It is not uncommon to hear people reference stress as illegitimate or something that is self-imposed. Others flippantly say that stress is real, but you just need to learn to deal with it, as if it was simply a papercut or the common cold. The medical field has long argued the legitimacy of stress and its devastating effects if left unaddressed.
Stress can cause feelings of fear, frustration, anger, or even numbness, which can lead to behavioral and mental health issues and increased risk for chemical and substance abuse. The pandemic exacerbated the situation by forcing people into isolation, thus limiting social interaction.
I recently read an article outlining several important ways to cope with stress. The No. 1 way to reduce stress is to minimize or limit reading, listening, or watching the news on television or social media. It is important to realize that stories are often sensationalized — regardless of the media outlet, and the information rarely reflects 100% of the truth. The stories are designed to grow the media outlet's audience in order to increase advertising impact.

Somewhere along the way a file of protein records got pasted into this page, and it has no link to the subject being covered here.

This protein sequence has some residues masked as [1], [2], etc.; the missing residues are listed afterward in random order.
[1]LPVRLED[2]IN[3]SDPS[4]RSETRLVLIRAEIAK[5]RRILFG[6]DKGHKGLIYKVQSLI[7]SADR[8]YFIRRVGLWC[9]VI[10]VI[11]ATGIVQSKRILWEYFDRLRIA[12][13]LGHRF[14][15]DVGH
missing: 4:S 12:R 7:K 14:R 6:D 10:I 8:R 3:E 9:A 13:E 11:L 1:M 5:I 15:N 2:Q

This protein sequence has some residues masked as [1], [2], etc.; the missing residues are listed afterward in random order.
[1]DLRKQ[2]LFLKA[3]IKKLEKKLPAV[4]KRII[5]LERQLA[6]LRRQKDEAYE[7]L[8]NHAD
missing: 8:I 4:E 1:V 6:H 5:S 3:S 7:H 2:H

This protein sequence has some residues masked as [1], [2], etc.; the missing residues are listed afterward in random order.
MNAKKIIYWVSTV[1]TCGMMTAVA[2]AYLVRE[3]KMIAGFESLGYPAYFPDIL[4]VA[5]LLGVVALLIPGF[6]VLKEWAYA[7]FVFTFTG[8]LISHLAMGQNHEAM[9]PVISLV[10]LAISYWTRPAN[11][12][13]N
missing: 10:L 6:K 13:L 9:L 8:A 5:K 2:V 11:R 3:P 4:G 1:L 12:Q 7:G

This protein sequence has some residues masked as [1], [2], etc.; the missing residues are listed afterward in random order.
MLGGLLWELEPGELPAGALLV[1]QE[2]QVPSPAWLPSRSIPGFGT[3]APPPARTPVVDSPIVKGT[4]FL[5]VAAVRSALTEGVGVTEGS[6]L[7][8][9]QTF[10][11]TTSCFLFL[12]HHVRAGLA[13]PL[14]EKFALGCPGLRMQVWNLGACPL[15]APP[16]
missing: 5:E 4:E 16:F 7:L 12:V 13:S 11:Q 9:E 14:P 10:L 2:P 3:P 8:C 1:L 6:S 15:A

I recently participated in a team building exercise at Truist Park with fellow corporate employees. A group of software engineers were placed in an escape room and given detailed clues to decipher. Each clue led to another opportunity to get out of the room and win the contest. It was entertaining and revealing to see how a fun exercise could generate so much stress, especially when a timer was involved. Once the group calmed down and began to thoroughly examine the details of the clues, they became proficient and actually enjoyed themselves on the way to winning.
In Matthew 10:16, we are told, "Listen carefully, I am sending you out like sheep among wolves, so be wise as a serpent and gentle as doves." In other words, we must be discerning to what we see, hear, and read, and we must resist the temptation to react in a way that prevents or minimizes our ability to influence.
The power of influence is incredible, and we can dramatically diminish stress in our lives and in the lives of others if we are wise and gentle. I encourage you to make 2022 the year that you seek to understand before reacting.